More Etiquette and Regency Era Lexicon

Making sense of "Sense and Sensibility" and other works of the Regency Era, Part 2.5

"What do you mean 'you are getting ready to read another book'?!?"
I am getting ready to read another book. No, I am not referring to more research from more old etiquette books that clutter my home. This is an actual novel. I am on some sort of roll, reading two novels in twenty years. Who knows? I may continue this as a trend.

This is another book by Jane Austen, but it was completed after her death. The book is "Sanditon: Jane Austen's Last Novel Completed" loaned to me by my sister in-law Peggy. Getting ready to start this book, I thought I should first study up on the archaic phrases, terms and words of Jane Austen's Regency Era. The following are those I am adding to the growing list that is my "Regency Era Lexicon";

Assiduities: persistent personal attentions
Enormously popular with lower-class Londoners, the Bartholomew Fair was an annual, carnival-type event.
Bartholomew Baby: A person dressed up in a tawdry manner, like the dolls sold at Bartholomew Fair (a two-week festival celebrating the Feast of St. Bartholomew). 

Bear leader: A travelling tutor, who leads his charges as if they were trained bears

The world’s most famous mental hospital, Bedlam.  Its name derives from the "Church of St Mary of Bethlehem"
Bedlam: An insane asylum in London. The full name was the Hospital of Saint Mary of Bethlehem.

Bit o'muslin: A woman of who gives sexual favors in exchange for payment

Ignatius Bonomi, an English architect and surveyor.
Bonomi: Ignatius Bonomi, a well known architect at the time

To be played on a Bowling Green
Bowling Green: grassy lawn where game of ninepins could be played

Cavil: a trivial objection

Conjurer: someone who draws astute conclusions

Covert: a thicket providing cover for game

A Curricle Match "I have an IDEA my Lord, that nothing but time or a stone wall will stop them and I'll bet a cool hundred that Frank will not head them for the next mile."

Curricle:  a light, two-wheeled carriage drawn by two horses, side by side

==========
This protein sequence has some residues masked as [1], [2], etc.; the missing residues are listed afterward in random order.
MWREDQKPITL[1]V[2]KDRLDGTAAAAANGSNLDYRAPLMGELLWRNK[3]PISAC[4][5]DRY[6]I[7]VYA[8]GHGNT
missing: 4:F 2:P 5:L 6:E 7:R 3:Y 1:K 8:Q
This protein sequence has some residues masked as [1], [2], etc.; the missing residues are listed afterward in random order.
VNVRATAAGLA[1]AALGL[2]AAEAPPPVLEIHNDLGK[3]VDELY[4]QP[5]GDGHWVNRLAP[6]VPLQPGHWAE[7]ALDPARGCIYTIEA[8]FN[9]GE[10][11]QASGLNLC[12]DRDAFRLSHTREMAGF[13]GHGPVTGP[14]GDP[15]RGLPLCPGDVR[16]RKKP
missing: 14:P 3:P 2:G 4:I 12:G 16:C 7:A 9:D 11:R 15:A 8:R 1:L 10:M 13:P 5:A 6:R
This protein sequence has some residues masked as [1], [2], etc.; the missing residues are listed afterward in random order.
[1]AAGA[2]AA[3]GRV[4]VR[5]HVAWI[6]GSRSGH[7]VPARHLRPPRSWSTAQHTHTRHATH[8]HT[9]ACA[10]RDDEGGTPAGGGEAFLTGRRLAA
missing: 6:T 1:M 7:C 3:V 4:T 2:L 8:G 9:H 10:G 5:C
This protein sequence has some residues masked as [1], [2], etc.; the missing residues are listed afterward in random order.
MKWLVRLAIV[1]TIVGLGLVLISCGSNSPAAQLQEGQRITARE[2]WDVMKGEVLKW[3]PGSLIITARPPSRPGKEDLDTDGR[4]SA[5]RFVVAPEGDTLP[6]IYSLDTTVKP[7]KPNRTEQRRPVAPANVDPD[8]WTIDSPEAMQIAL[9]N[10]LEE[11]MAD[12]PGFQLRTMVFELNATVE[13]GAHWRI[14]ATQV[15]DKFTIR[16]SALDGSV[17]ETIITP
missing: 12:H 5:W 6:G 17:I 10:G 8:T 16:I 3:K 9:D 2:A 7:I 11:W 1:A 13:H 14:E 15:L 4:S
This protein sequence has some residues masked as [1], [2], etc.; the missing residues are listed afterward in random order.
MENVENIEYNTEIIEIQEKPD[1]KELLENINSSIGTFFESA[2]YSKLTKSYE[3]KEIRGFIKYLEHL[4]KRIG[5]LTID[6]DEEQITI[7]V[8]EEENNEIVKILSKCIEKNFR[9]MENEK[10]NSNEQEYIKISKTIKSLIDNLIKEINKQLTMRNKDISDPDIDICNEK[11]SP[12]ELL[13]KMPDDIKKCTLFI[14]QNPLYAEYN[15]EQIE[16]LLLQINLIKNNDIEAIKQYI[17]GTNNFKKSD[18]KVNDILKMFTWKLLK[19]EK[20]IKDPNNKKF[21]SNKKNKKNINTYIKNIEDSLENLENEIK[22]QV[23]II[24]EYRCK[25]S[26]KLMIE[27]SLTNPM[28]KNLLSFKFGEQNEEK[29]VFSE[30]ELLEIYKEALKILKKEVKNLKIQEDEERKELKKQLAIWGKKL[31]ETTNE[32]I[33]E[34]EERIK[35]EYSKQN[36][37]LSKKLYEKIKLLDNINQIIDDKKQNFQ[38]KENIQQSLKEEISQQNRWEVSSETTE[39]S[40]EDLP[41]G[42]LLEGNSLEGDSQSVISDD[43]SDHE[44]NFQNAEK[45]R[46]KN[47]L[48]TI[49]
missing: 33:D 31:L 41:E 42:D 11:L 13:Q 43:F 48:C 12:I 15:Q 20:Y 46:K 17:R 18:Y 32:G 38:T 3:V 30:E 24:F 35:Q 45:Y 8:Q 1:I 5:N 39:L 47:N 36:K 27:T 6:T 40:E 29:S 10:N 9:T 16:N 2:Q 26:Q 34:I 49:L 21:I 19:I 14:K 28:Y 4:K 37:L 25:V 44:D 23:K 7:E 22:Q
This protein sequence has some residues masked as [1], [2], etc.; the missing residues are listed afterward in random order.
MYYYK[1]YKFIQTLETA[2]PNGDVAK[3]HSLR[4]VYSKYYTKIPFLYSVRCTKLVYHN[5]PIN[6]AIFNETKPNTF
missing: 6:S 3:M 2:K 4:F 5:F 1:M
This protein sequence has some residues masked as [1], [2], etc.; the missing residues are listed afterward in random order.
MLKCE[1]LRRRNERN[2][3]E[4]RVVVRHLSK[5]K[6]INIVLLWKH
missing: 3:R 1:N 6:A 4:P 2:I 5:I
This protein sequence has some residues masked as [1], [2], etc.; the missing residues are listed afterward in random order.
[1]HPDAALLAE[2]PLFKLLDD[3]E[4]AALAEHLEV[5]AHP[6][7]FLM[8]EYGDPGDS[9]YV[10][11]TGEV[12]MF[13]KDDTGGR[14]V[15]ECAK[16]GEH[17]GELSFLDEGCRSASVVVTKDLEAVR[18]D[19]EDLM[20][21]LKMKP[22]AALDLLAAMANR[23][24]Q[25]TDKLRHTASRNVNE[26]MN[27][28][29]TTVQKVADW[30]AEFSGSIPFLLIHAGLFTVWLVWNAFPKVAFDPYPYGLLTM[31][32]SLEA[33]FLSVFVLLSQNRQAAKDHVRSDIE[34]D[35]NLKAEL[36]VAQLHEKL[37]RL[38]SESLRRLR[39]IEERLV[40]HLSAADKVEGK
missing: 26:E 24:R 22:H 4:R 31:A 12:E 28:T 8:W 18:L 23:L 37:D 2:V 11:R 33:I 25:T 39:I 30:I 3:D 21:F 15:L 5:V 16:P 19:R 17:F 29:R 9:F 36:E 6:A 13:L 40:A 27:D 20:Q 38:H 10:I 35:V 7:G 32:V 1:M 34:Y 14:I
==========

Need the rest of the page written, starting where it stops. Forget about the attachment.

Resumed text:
Ebullition:  a sudden outburst, as of emotion

Theatre Royal, Drury Lane ~ Engraving, from the stage, looking into the auditorium
Drury Lane:  general term for the Theatre Royal; street were the London playhouse is located

Enclosure:  common land, previously used by everyone, this is fenced in by the landowner so that others can't use his land for pasture or gathering fuel

Gigs:  light, open, two wheeled carriages

Pear-shaped, ivory vinaigrette, for holding for the Regency Era lady's smelling salts
Hartshorn:  smelling salts or spirits

Had as lief:  would just as soon, would just as readily or willingly
"Accomplished women" of the era had mastered several pastimes; Needlework, Playing an instrument, Singing, Painting, etc...  A huswife held items for sewing and needlework

Huswifespocket cases for needles, pins, thread and scissors, forerunner of "housewife"

Importune:  troublesome, overly persistent in request or demand

Incommode:  inconvenience, disturb

One gent lacks money, the other lacks charm; Both suffer from an inferiority of parts.

Inferiority of parts: lack of talent or capabilities

Knowing:  fashionable

La Boulangere: a simple circle dance for a group of couples
"Because breakfast was so late, there was not a regular lunch."
Nuncheon:  also "nunchion," a light, noon drink or snack, forerunner of the word "luncheon"

Offices: parts of the house in which servants work

Open weather:  mild and free from frost

Piquet, a classic game originating in France where it was the dominant card game for many years.
Riding side-saddle

Piquet: a card game for two players, with 32 cards

Porter: a dark brown beer made from charred or brown malt

Post-Horses: horses used or kept at inns, or post-houses, for use by mail-riders, or for hire by travelers

Public School:  in England it is a private school

Red-Gum:  swelling and redness due to teething

Retailed:  repeated

Serviley:  in the manner of a slave
The Inner Temple is one of the four "Inns of Court"

Temple:  one of two sets of buildings in London's Inns of Court, which served as residences for lawyers and law students

Whip Hand:  upper hand, advantage (the hand that holds the whip controls the carriage or horse)

Work-bags:  bags for needlework


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